How can we balance the efforts needed to halt biodiversity loss, against the human and societal needs for shelter, fuel, nutrition and more? Could a more multidisciplinary approach help us understand the issue and work together and unravel the complexities of biodiversity?
Sustainability at Sydney and Sydney Environment Institute collaborate to deliver this multidisciplinary event, demonstrating how biodiversity is considered across diverse research fields. Understanding the intersectionality between these disparate fields can help us find a pathway to a future where it is not the case of needing to choose between humans or the environment, but one in which all life can flourish.
Biodiversity is an integral component of healthy ecosystems, underpins the global economy, and is an essential part of the solution to climate change. Yet, conserving biodiversity whilst simultaneously seeking to use it for humanity’s needs is an exceptional challenge. Repositioning biodiversity from a nice to have, to a critical global issue, and understanding biodiversity through different lenses is crucial to the future of our planet.
At this event, step into a world of diverse perspectives and insights as our academic experts converge for a captivating panel discussion in celebration of Biodiversity Month. From zoos and geoscience, to genetics, law, and culture & politics, this event promises to be an informative journey through the multifaceted dimensions of biodiversity. Join us as we unite these diverse academic voices to explore how their work interacts with and impacts our environment, our lives, and our future. This event will be a unique opportunity to broaden your horizons, gain fresh insights, and contribute to the conversation about safeguarding our planet's natural heritage.
Associate Professor Ed Couzens is a Lecturer in Environmental Law and International Law at the University of Sydney Law School. His main research interests are in biodiversity protection of both marine and terrestrial environments, as well as the complex management of alien invasive species and governance of migratory species. His work also examines the practicalities of integrating international environmental conventions within the legal frameworks of individual nations, bridging global ideals with local impact.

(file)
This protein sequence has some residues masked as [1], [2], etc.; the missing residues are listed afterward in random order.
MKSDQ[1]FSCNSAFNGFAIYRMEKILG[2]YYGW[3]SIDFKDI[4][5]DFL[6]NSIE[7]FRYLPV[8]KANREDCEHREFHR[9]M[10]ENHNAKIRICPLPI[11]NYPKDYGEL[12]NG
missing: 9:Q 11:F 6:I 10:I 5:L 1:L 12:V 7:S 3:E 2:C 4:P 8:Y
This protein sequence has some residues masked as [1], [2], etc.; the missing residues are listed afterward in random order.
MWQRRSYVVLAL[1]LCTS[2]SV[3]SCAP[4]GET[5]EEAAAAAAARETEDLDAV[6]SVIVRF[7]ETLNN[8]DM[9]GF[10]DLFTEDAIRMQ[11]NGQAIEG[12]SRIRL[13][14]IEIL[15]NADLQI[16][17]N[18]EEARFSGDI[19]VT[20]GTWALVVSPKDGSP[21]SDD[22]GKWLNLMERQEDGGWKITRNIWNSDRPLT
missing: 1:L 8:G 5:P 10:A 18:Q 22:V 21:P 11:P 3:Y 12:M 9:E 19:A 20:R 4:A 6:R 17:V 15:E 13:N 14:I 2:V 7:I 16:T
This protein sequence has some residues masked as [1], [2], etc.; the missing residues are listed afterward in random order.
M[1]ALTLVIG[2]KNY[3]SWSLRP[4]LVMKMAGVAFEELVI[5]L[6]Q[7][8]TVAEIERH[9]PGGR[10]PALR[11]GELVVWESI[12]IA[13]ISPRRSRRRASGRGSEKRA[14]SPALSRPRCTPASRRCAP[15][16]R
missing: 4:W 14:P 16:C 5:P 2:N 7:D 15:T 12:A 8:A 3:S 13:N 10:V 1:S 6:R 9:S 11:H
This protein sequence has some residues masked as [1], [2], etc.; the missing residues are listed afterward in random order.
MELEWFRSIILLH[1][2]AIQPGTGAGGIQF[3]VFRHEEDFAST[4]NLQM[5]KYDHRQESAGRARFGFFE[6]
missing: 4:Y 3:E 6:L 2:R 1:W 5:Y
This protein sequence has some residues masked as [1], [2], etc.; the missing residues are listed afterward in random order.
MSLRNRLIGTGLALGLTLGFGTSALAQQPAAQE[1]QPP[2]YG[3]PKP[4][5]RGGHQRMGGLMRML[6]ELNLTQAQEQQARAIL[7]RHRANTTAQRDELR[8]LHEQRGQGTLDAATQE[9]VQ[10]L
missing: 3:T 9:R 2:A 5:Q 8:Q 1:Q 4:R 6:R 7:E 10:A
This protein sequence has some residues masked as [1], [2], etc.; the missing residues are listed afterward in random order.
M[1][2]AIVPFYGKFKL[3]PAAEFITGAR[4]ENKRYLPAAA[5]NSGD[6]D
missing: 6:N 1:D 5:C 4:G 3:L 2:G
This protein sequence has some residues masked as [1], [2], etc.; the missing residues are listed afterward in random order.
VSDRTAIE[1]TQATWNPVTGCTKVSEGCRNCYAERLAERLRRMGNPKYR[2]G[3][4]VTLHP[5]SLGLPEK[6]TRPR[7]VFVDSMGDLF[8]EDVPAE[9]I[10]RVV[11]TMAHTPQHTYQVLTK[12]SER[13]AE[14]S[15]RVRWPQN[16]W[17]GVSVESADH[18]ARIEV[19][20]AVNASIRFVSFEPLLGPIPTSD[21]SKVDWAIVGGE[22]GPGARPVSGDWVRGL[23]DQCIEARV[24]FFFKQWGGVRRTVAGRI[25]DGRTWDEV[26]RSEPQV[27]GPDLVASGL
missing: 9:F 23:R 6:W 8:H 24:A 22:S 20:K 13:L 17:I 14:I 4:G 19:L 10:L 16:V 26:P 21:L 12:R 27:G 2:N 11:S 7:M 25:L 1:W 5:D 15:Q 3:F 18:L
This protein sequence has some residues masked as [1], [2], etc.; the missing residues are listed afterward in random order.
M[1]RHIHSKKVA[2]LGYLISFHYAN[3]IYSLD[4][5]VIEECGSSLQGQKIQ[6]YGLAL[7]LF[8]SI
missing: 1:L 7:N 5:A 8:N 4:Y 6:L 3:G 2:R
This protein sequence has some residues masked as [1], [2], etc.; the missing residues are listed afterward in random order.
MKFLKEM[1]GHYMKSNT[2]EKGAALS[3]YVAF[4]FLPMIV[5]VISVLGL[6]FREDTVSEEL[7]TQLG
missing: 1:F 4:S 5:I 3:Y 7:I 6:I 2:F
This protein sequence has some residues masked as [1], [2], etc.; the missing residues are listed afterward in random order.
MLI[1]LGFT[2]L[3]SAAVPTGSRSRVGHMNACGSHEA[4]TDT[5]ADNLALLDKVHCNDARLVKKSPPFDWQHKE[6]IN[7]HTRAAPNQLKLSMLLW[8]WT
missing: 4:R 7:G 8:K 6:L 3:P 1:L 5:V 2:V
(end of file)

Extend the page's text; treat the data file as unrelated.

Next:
Dr Tristan Salles is a Senior Lecturer in the School of Geosciences. He leads the EarthColab group and works on a broad range of projects centred on Earth surface processes, including sediment transport and sedimentary systems, geodynamic and landscape evolution, carbonate platforms and ocean dynamics. He develops open-source and cross-platform software that drive innovative research in tectonic geomorphology and coastal environments. Coupled with 3D tectonic code and harnessing high-performance computers, he can simulate the evolution of landscapes, providing a unique opportunity to bridge the sciences of geomorphology and biodiversity.
Dr Lauren Cole is an Associate Lecturer for Taronga Conservation Society Australia. She works closely with Taronga and the University of Sydney to design and deliver an undergraduate degree in wildlife conservation. She has worked across Australia and the USA in conservation research and education. She is passionate about conservation and has focused her career on inspiring the next generation of conservation champions. Lauren holds a PhD Aquatic Ecology, an MEd in Conservation Education, and a BSc in Ecology, Evolution and Marine Biology.
Associate Professor Thom Van Dooren is Deputy Director at the Sydney Environment Institute and an Associate Professor in the School of Humanities at the University of Sydney. His research is based in the broad interdisciplinary field of the environmental humanities, with particular grounding in environmental philosophy, cultural studies, and science and technology studies. His research and writing focus on some of the many philosophical, ethical, cultural, and political issues that arise in the context of species extinctions and human entanglements with threatened species and places.
Associate Professor Catherine Grueber, from the School of Life and Environmental Sciences, investigates the complex interactions between evolutionary and management processes in small populations, with a focus on genetic diversity. With expertise in molecular population genetics, she examines the evolutionary consequences of genetic diversity loss including impacts from captive breeding, inbreeding depression, genetic rescue, and immune-gene diversity. Through harnessing advanced genetic and analytical tools, she aims to gain fresh insights into endangered species' genetic diversity and contribute to conservation efforts for threatened species.
Dr Eliza Middleton is the Biodiversity Management Officer for the University of Sydney. Her role encompasses the conservation and sustainable management practices of biodiversity on all University of Sydney owned land, as well as providing expert analysis and recommendations on the impacts of proposed development to biodiversity. Her work aims to balance the complex needs of research, teaching, business, with the paramount need to prioritise the environment. She is also passionate about education and outreach, and is a Superstar of STEM.